Travelling without moving
What is it about American film-makers that makes them associate visiting strange, darkly exotic and mysterious European cities with crises of personal identity? Think The Talented Mr Ripley and the forthcoming Unknown, which finds Liam Neeson struggling to prove who he is in Berlin. Curiously, the trailer for the latter was shown immediately before the screening of The Tourist we saw before Christmas - a film which is strikingly similar in subject matter and setting.
And what a setting. The Tourist basically amounts to glossy travel porn for the benefit of the Venetian Tourist Board. I've never been, but somehow suspect that the streets are rarely so empty and deserted. Oh the advantages of being able to cordon off whole areas for your own personal use. There's no denying, though, that Florian Henckel von Donnersmarck's advert for the city is gorgeously shot.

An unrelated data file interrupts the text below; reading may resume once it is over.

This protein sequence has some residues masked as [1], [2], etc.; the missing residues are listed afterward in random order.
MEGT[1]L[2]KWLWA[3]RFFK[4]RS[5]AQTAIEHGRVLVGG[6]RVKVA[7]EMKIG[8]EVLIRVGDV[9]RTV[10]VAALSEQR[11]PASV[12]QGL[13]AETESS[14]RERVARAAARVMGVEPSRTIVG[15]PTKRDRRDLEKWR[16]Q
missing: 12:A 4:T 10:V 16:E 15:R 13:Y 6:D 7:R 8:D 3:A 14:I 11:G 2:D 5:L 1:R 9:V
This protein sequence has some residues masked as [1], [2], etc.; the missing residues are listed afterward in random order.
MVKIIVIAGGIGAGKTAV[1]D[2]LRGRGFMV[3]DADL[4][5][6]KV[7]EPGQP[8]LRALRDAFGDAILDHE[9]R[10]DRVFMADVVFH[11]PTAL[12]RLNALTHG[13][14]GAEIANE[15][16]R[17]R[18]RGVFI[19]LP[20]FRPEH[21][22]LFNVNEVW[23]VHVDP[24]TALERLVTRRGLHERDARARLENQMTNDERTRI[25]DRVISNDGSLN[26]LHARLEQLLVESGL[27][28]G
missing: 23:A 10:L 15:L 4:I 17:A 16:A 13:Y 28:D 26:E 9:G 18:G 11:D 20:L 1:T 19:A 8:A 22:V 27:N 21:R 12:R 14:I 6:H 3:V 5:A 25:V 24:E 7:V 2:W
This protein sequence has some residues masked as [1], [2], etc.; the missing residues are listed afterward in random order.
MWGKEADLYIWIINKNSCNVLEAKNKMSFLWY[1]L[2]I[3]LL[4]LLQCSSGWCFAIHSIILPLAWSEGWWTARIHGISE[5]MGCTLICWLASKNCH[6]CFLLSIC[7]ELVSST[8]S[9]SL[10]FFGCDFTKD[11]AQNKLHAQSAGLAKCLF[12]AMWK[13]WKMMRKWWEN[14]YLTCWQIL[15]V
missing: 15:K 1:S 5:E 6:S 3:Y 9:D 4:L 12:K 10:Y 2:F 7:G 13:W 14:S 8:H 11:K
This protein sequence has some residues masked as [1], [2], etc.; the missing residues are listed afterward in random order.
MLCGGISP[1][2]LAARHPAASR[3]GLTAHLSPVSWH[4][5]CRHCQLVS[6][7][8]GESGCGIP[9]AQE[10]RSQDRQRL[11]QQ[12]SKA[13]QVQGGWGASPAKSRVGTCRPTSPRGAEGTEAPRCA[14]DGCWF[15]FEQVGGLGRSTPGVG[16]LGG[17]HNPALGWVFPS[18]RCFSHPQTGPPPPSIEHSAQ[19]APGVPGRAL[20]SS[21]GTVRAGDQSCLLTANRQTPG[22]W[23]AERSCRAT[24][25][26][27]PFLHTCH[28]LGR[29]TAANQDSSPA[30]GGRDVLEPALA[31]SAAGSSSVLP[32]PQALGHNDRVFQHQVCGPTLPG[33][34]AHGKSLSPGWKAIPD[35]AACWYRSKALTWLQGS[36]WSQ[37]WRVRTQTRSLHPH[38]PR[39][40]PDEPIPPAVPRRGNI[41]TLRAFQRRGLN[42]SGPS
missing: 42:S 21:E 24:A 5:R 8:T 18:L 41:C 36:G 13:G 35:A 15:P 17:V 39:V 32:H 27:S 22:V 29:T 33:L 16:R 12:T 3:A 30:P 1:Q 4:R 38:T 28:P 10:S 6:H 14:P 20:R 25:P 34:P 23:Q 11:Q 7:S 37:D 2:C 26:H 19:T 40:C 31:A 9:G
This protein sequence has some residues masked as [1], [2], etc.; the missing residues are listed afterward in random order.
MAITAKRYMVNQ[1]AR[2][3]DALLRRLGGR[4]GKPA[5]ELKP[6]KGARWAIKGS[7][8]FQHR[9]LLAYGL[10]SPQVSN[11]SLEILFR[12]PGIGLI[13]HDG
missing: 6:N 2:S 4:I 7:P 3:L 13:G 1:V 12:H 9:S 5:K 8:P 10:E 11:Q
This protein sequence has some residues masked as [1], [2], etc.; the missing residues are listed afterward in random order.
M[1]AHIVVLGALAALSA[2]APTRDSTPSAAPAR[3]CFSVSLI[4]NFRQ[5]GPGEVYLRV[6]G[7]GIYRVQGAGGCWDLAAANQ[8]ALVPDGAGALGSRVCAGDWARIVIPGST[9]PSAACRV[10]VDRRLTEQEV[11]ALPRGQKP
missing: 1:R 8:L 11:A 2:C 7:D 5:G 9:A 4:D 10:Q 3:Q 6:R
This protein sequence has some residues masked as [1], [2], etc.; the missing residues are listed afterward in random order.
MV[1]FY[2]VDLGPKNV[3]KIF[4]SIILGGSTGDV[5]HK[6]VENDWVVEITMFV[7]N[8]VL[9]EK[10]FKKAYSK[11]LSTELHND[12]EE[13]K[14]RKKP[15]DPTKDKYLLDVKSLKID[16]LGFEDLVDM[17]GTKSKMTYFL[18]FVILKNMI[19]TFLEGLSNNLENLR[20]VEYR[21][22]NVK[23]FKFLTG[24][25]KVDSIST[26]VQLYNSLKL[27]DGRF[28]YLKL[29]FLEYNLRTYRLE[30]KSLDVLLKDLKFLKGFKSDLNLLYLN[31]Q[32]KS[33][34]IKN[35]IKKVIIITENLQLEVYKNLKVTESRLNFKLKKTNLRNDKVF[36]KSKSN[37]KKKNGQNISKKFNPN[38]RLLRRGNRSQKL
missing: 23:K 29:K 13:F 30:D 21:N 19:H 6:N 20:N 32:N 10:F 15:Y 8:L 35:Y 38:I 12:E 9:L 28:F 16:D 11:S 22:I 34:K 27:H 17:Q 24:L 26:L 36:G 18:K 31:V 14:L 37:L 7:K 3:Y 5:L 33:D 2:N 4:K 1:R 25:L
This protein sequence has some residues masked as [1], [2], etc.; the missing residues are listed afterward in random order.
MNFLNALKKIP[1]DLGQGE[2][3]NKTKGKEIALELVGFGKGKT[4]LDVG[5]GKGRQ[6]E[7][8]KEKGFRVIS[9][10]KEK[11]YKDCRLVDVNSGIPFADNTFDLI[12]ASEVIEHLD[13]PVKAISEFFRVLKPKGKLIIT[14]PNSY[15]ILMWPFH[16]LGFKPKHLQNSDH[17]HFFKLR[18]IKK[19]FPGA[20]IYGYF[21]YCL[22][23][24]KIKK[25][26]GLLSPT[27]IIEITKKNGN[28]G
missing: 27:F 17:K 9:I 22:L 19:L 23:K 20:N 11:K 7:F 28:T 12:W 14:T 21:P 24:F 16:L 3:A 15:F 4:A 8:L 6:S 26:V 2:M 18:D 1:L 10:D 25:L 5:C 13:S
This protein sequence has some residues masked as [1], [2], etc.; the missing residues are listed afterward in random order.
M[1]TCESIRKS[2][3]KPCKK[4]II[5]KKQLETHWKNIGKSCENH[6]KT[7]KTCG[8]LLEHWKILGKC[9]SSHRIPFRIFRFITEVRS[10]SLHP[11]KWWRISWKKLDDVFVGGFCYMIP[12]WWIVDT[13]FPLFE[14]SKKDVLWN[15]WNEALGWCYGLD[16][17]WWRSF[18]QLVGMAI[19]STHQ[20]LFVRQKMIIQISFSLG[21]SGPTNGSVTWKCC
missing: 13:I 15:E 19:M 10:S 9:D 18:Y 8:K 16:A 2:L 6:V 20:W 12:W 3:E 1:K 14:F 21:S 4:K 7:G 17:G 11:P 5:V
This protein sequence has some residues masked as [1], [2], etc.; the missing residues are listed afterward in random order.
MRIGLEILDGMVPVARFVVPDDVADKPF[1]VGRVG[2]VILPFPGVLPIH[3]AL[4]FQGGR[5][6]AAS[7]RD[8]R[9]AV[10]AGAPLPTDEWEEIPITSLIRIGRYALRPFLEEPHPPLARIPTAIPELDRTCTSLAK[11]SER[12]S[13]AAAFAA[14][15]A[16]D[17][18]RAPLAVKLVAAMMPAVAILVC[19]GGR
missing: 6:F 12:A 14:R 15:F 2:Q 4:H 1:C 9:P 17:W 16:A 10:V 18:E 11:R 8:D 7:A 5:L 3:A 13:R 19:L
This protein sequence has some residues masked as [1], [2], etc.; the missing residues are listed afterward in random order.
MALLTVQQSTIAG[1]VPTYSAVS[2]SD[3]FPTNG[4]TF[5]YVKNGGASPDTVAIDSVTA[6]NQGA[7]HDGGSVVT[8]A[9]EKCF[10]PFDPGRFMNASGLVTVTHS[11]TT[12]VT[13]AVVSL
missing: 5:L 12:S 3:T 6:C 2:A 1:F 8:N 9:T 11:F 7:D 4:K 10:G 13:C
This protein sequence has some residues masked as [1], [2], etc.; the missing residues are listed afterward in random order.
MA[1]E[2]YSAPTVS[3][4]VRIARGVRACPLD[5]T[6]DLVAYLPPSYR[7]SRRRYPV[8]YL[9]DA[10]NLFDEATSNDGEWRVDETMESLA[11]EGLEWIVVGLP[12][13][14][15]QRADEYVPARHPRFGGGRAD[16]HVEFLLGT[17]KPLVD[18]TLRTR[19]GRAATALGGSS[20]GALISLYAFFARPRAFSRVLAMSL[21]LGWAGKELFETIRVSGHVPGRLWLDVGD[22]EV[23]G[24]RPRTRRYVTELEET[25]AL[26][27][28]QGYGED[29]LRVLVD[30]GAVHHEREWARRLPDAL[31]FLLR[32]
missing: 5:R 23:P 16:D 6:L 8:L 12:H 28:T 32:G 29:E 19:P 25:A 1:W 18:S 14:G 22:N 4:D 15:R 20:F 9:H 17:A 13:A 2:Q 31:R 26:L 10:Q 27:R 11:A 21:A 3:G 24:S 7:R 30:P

But that's really the best thing to recommend the film. Johnny Depp does what he can but ultimately finds his considerable talents underutilised. The plot is ponderous for an alleged thriller - perhaps, in part, because Depp's co-star Angelina Jolie is an alluring waxwork whose every movement seems to take place in slow motion. It owes a definite debt to both Messrs Bond and Bourne - but, I'd suggest, also The Usual Suspects in that its central focus is a mysterious character conspicuous by his absence. There's a similar twist, of course, but in this instance it's telegraphed a mile off.
To be honest, though, the above verdict only really crystallised after reflecting on the film afterwards and exposing myself to some of the reviews, which were almost universally damning. At the time - perhaps because of my low expectations (we had one day left to use a Cineworld gift card and didn't fancy any of the released-for-Christmas animated films or the remade Tron) - I must confess to actually quite enjoying it, stylish but superficial and derivative though it is.